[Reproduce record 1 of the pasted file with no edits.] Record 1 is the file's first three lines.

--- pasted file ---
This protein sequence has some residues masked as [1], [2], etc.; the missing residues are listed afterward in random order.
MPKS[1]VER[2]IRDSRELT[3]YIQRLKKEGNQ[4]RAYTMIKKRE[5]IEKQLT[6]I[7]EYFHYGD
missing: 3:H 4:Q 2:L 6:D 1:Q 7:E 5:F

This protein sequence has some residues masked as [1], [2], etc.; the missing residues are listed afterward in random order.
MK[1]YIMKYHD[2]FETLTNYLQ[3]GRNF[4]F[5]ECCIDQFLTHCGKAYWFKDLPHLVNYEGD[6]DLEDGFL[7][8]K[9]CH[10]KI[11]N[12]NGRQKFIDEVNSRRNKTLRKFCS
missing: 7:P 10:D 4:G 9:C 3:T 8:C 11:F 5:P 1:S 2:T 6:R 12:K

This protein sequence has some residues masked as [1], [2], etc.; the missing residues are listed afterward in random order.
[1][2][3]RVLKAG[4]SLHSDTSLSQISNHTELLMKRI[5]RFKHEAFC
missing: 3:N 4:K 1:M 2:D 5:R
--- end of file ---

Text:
This protein sequence has some residues masked as [1], [2], etc.; the missing residues are listed afterward in random order.
MPKS[1]VER[2]IRDSRELT[3]YIQRLKKEGNQ[4]RAYTMIKKRE[5]IEKQLT[6]I[7]EYFHYGD
missing: 3:H 4:Q 2:L 6:D 1:Q 7:E 5:F